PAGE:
I have never considered myself to be a very militant person - despite having strong opinions on the subjects that matter to me, I am not one to risk my life and freedom for any of them... but of course, that's because I lead a very comfortable life. (I resign myself to moan instead, so I can have a good rant from the comfortable position in front of the fireplace, a glass of good wine in hand.)
However, today marks the day when I was tempted to show my discontent to the powers that be... and very nearly chained myself to the Miele steam oven that I had been trialling for the last six weeks or so. I find it a tad unfair that it was delivered to me just a few days before the whole of the financial world collapsed, people lost their faith in banking and we had to realise that the fat years were finally over... had I tested this marvellous appliance six months ago, I would have bought it without hesitation - these days I don't even dare ask myself if I can spend a thousand pounds on another kitchen gadget.
I had all intentions of really putting it through its paces, but in the end life got in the way and I didn't nearly try all the things I wanted to... I never made a goulash in it, I didn't get to do a steamed pudding, but I used it daily for a myriad of things: steaming vegetables (and thus preserving the valuable nutrients that you invariably pour down the drain if you cook them) daily, making scrambled eggs (which wouldn't be the main reason why I'd buy it), sterilising bottles, dummies and jam jars, making soup stock, re-heating left-overs without them drying out, steaming mussels... the list goes on. The fabulous thing, of course, being that you can pretty much leave it to do its thing while you run out and get the kids, walk the dog or just generally get on with your life - a thing you would never do with something simmering away on your stove.
One of the best memories from the last few weeks is an Asian dinner with absolutely everything prepared in the one oven - fluffy rice, lovely vegetable and a glorious wild seabass bursting with Asian flavours... an absolute delight. Of course, you can make this the conventional way - making the rice in your rice cooker or in a pot, blanching the asparagus and pak choi in a pot on the stove and for the fish, you have the option of resorting to one of the cheaper steamers or cooking it "en papillote" or in the oven - instructions for which you will find below.
And while you do so, I am keeping my fingers crossed for an unlikely bonus at the end of the financial year, a very generous Santa Clause (how hard Finland was hit by the financial crisis is anyone's guess) or a win in the lottery - but I guess, I would have to fork out for a ticket then... in any case, as soon as I've got enough loose change in my pocket, the Miele steam oven is the first thing I'll buy!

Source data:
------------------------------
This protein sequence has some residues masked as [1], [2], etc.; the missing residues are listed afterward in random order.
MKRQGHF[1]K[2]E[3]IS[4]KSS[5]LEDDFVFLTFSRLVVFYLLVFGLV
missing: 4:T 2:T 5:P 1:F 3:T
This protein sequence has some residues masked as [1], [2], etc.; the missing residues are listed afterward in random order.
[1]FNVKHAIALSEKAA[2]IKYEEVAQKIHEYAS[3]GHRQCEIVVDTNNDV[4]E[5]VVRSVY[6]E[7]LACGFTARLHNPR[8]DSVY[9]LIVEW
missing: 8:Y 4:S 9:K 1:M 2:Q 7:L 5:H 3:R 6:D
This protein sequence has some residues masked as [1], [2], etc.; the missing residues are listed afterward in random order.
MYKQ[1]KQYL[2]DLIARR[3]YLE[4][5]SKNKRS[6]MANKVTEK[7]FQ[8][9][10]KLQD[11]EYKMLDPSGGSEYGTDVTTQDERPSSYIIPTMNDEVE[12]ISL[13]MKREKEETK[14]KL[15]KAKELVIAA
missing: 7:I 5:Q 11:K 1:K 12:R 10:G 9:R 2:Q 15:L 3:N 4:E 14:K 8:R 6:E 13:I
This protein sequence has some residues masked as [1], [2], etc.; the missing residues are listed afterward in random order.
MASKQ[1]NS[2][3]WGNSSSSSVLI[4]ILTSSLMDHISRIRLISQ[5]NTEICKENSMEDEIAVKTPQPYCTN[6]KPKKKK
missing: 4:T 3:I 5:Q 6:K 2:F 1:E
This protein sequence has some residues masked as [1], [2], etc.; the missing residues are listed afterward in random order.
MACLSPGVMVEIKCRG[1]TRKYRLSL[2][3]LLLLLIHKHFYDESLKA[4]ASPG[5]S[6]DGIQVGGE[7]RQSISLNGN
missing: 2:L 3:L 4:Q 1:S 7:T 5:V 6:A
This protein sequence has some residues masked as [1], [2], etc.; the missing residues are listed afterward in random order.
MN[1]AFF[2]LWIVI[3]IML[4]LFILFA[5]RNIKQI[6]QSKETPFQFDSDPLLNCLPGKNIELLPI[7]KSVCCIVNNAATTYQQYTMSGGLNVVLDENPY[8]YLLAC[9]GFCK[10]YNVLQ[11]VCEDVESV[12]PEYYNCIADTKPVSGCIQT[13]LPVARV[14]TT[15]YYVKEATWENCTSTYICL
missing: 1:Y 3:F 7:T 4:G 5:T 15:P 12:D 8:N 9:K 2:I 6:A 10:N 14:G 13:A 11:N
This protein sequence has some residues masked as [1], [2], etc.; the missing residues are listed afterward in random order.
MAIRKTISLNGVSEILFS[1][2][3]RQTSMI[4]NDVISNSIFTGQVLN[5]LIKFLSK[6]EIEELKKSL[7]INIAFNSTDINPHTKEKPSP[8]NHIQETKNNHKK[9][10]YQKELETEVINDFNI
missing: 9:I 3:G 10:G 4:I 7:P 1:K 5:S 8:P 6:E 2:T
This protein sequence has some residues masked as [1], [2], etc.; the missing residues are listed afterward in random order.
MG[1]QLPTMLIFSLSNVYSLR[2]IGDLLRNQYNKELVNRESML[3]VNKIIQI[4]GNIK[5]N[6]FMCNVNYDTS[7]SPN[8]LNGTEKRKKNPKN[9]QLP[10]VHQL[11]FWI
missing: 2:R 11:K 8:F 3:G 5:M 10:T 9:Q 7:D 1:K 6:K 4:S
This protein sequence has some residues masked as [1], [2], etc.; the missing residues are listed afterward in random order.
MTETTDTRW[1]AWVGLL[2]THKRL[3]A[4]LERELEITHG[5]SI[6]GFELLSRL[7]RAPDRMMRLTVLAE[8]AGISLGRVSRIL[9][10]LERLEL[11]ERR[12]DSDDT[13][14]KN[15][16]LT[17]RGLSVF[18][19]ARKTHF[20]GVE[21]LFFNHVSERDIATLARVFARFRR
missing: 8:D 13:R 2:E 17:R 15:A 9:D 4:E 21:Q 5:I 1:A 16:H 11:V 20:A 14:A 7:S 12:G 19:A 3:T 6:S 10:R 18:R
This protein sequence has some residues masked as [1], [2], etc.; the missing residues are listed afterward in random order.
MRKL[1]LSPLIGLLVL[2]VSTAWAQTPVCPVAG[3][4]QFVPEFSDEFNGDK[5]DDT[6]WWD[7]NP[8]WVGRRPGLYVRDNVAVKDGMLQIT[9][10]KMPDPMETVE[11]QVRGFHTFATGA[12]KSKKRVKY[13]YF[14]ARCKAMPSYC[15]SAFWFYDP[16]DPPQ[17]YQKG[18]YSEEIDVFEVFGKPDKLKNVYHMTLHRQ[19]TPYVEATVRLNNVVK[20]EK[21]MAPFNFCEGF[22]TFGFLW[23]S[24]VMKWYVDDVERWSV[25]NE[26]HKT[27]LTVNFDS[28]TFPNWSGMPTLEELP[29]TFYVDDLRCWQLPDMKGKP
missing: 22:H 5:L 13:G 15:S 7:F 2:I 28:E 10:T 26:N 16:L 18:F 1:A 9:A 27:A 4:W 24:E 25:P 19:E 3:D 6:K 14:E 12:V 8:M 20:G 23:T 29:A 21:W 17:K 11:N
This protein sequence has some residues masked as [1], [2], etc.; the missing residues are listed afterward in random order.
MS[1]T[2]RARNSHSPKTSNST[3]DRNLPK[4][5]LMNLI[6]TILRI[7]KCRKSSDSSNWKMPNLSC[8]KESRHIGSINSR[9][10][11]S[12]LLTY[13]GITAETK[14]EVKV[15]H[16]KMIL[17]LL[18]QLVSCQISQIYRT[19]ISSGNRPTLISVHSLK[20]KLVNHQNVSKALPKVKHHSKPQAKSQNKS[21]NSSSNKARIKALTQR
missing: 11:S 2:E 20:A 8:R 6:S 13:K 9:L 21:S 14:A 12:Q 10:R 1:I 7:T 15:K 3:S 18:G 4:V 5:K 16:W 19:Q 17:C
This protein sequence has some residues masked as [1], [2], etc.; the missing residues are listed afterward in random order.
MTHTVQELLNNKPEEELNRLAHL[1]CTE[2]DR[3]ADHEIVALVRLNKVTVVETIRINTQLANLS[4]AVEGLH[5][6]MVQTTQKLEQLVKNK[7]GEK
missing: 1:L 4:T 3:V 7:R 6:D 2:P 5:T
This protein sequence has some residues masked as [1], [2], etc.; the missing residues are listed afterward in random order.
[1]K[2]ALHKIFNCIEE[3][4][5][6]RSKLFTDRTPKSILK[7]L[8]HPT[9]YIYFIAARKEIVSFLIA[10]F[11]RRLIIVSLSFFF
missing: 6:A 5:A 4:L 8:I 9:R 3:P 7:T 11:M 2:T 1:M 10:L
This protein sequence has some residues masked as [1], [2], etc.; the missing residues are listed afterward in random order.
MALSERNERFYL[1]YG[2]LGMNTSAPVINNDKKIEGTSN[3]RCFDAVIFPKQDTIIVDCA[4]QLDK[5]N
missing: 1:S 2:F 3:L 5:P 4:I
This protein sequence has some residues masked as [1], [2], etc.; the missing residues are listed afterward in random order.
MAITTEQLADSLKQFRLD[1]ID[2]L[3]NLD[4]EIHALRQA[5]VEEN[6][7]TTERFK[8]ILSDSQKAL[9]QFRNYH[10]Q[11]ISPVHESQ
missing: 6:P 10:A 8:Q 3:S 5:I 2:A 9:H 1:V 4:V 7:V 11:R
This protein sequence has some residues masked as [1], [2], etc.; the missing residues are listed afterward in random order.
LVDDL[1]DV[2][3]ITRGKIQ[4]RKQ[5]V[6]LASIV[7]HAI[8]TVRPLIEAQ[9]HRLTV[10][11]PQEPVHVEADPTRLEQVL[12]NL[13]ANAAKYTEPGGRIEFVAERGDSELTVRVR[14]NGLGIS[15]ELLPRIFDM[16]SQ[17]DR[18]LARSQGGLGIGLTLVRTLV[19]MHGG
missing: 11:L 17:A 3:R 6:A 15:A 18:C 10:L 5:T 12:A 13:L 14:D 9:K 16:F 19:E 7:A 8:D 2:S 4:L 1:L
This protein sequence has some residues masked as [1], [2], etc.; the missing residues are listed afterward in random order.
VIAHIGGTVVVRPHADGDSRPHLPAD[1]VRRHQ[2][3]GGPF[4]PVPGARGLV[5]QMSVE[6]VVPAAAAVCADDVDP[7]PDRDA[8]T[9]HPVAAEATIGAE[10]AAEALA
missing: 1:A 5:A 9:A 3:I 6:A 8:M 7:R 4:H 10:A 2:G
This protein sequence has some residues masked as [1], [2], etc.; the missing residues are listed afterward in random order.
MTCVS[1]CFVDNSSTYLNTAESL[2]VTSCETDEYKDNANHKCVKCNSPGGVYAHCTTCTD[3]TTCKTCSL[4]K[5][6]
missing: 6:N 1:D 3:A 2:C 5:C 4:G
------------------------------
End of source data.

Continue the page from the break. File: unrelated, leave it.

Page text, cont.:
(One slight hope I have is that they forget all about me having it... they were supposed to collect this morning, but never showed up - but I guess I just ruined my chances by publicising this very fact ;-))
Steamed seabass with ginger, garlic and chilli
(serves 2 generously)
450 g wild seabass fillets
4 baby pak choi
100 g fine green asparagus
1 pinch wasabi fleur de sel (use regular FDS as a substitute)
10 g fresh ginger
2 cloves garlic
½ red chilli
4 coriander sprigs
steamed basmati rice (to serve)
For the marinade:
30 ml rice wine
1 tsp lemon myrtle (dried herb, you could use some chopped lemon grass instead)
20 ml soy sauce
1 pinch ground cardamom
1 tsp caster sugar
1 tsp fish sauce
Pre-heat oven to 200 C.
First, prepare the marinade. Combine all the ingredients in a pot and heat gently in a pan.
Place the fish fillets (skin on, but any bones carefully removed) skin-side down in an oven-proof dish. Thinly slice the garlic and chilli, julienne the ginger (skin on or off depending on your liking) and place on the fillets.
Pour over the marinade, tightly cover with alu foil (shiny side up) and place in the oven. (The "en papillote" method would do without the dish, just make neat parcels out of tin foil and place, seam-side up, in the oven)
Cook for 15 - 20 minutes.
Meanwhile, steam the asparagus for 5, the pak choi for 3 minutes. Sprinkle with fleur de sel. If you do not have a steamer, blanch with some water or soy sauce until soft, but still firm to the bite.
Serve garnished with the coriander twigs, with steamed rice on the side, sprinkled with black sesame, if you wish.
Instructions for the lucky people who own a Miele steam oven:
Place the seabass in a solid container, top with the finely sliced garlic and chilli, and the julienned ginger, then pour over the marinade.
Place in the oven, set temperature to 100C, 10 minutes.
After 5 minutes, add the asparagus, after a further 2 minutes, add the pak choi, both placed in a perforated container. Sprinkle with fleur de sel before or after steaming.
Serve as above.
(You can, of course, steam the rice at the same time, following the instruction/recipe booklet).